Project description:Owing to their intrinsic properties, such as deformability, high electrical conductivity, and superior electrochemical performance, room-temperature liquid metals and liquid metal alloys have attracted the attention of researchers for a wide variety of applications, including portable and large-scale energy storage applications. In this study, novel gallium-indium-tin eutectic (EGaInSn) room-temperature liquid metal nanoparticles synthesized using a facile and scalable probe-ultrasonication method were used as anode material in lithium-ion batteries. The morphology, geometry, and self-healing properties of the synthesized room-temperature liquid metal nanoparticles were characterized using scanning electron microscopy (SEM) and transmission electron microscopy (TEM) with energy-dispersive X-ray spectroscopy (SEM/EDS and TEM/EDS). The synthesized room-temperature liquid metal nanoparticles delivered a specific capacity of 474 mAh g<sup>-1</sup> and retained 77% of the stable reversible capacity after 500 galvanostatic charge-discharge cycles at a constant current density of 0.1 A g<sup>-1</sup>. The high theoretical specific capacity, combined with its self-healing and fluidic features, make EGaInSn room-temperature liquid metal nanoparticles a potential anode material for large-scale energy storage applications.
Project description:To date, numerous inorganic nanocarriers have been explored for drug delivery systems (DDSs). However, the clinical application of inorganic formulations has often been hindered by their toxicity and failure to biodegrade. We describe here a transformable liquid-metal nanomedicine, based on a core-shell nanosphere composed of a liquid-phase eutectic gallium-indium core and a thiolated polymeric shell. This formulation can be simply produced through a sonication-mediated method with bioconjugation flexibility. The resulting nanoparticles loaded with doxorubicin (Dox) have an average diameter of 107?nm and demonstrate the capability to fuse and subsequently degrade under a mildly acidic condition, which facilitates release of Dox in acidic endosomes after cellular internalization. Equipped with hyaluronic acid, a tumour-targeting ligand, this formulation displays enhanced chemotherapeutic inhibition towards the xenograft tumour-bearing mice. This liquid metal-based DDS with fusible and degradable behaviour under physiological conditions provides a new strategy for engineering theranostic agents with low toxicity.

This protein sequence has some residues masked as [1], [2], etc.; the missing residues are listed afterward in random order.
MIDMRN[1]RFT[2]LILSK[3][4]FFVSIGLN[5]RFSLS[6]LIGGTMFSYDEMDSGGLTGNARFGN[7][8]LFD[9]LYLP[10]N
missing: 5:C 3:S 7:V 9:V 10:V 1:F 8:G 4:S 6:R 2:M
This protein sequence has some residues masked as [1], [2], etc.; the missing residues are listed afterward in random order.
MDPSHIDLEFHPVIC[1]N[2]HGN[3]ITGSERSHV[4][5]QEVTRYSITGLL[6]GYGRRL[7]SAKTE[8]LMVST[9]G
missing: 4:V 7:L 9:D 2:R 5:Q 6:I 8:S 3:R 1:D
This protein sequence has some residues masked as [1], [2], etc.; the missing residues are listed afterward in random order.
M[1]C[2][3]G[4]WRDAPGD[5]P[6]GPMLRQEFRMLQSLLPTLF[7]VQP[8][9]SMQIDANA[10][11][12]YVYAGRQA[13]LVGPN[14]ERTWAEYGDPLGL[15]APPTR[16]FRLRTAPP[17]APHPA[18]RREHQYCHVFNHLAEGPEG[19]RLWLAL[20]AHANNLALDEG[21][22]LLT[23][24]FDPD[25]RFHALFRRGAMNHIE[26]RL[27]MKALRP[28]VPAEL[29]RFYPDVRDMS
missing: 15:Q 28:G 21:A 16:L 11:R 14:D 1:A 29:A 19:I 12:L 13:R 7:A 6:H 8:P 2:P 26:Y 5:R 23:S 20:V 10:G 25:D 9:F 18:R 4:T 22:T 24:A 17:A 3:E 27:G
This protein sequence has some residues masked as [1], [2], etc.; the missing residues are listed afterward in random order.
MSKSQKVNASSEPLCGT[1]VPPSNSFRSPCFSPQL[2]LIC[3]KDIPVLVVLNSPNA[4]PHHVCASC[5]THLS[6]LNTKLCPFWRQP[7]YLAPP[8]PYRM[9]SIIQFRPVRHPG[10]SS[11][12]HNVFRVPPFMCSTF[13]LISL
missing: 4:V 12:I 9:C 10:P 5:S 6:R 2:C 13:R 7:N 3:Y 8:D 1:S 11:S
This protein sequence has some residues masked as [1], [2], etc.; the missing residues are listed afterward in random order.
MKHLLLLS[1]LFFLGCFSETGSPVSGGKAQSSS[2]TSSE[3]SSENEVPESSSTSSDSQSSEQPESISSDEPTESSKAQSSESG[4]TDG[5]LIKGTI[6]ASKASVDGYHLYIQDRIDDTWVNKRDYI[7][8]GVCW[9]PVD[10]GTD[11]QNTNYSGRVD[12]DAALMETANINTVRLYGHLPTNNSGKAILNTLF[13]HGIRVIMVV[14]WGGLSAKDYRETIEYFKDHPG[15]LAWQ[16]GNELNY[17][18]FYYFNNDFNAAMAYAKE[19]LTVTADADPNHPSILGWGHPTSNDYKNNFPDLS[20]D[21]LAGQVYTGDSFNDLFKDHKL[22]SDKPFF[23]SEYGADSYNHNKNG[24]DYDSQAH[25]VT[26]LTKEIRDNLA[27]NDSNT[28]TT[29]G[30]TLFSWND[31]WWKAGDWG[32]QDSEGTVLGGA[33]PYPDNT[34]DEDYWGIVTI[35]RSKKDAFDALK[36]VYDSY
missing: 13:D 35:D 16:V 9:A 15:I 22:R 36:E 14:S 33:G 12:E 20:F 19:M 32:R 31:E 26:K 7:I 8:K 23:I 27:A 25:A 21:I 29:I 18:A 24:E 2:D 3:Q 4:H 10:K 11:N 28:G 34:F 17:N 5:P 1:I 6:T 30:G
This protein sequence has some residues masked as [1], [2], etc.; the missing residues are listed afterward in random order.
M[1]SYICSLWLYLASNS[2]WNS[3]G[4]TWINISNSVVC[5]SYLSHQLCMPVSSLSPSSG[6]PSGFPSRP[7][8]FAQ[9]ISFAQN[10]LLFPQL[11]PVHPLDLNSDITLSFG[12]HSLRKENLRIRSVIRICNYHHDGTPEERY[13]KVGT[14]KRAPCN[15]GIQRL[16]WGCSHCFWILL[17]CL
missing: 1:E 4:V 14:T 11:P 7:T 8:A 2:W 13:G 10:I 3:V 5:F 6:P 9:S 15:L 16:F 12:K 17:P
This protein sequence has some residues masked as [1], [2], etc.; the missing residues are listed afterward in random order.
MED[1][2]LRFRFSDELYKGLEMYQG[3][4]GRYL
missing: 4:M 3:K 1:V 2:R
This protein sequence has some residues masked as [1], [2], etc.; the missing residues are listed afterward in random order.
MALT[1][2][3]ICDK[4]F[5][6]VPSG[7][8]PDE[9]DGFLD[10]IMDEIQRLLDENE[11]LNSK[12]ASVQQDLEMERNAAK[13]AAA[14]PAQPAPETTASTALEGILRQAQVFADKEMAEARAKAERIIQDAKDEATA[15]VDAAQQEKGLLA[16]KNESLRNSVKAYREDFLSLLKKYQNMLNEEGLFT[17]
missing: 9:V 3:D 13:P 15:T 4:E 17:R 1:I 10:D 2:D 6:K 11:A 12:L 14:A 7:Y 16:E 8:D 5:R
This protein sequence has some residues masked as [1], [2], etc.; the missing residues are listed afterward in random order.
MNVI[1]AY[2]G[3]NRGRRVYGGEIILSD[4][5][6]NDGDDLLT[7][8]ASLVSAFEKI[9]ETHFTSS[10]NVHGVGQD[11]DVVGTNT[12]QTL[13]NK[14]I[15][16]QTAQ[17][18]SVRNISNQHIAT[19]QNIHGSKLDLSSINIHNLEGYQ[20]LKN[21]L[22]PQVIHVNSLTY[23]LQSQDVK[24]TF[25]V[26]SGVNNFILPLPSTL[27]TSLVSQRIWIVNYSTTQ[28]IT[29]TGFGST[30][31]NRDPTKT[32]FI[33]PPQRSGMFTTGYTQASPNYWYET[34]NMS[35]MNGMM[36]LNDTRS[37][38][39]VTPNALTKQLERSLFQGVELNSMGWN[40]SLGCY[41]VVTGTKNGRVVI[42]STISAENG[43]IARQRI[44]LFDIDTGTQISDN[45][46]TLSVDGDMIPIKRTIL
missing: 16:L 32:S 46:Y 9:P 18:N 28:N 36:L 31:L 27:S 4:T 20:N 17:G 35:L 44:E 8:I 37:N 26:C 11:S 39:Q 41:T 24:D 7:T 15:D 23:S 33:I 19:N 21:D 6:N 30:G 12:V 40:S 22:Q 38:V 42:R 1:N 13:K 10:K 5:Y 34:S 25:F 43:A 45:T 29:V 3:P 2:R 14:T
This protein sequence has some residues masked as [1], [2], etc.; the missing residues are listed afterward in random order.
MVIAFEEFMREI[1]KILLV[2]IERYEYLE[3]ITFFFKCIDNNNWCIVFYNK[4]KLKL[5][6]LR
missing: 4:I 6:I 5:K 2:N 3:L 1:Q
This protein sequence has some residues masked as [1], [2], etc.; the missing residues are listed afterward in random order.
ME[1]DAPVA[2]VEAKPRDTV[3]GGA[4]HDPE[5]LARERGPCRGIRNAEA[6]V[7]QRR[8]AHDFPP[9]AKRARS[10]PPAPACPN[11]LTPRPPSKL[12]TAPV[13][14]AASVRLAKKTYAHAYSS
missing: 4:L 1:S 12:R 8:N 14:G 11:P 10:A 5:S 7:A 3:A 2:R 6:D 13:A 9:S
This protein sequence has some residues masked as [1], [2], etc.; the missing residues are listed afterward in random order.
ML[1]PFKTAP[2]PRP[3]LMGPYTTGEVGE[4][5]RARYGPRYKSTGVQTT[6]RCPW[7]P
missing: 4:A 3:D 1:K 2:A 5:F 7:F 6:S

Project description:With tremendous research advances in biomedical application, liquid metals (LM) also offer fantastic chemistry for synthesis of novel nano-composites. Herein, as a pioneering trial, litchi-shaped heterogeneous eutectic gallium indium-Au nanoparticles (EGaIn-Au NPs), served as effective radiosensitizer and photothermal agent for radio-photothermal cancer therapy, have been successfully prepared using in situ interfacial galvanic replacement reaction. The enhanced photothermal conversion efficiency and boosted radio-sensitization effect could be achieved with the reduction of Au nanodots onto the eutectic gallium indium (EGaIn) NPs surface. Most importantly, the growth of tumor could be effectively inhibited under the combined radio-photothermal therapy mediated by EGaIn-Au NPs. Inspired by this approach, in situ interfacial galvanic replacement reaction may open a novel strategy to fabricate LM-based nano-composite with advanced multi-functionalities. Graphical abstract Image 1 Highlights • A facile method to synthesize heterogeneous liquid metal-Au nano-composite.• The galvanic replacement reaction mechanism is proposed for the first time.• The in situ growth of Au nanodots can improve radio-photothermal effect.• The enhanced radio-photothermal effect can effectively achieve cancer therapy.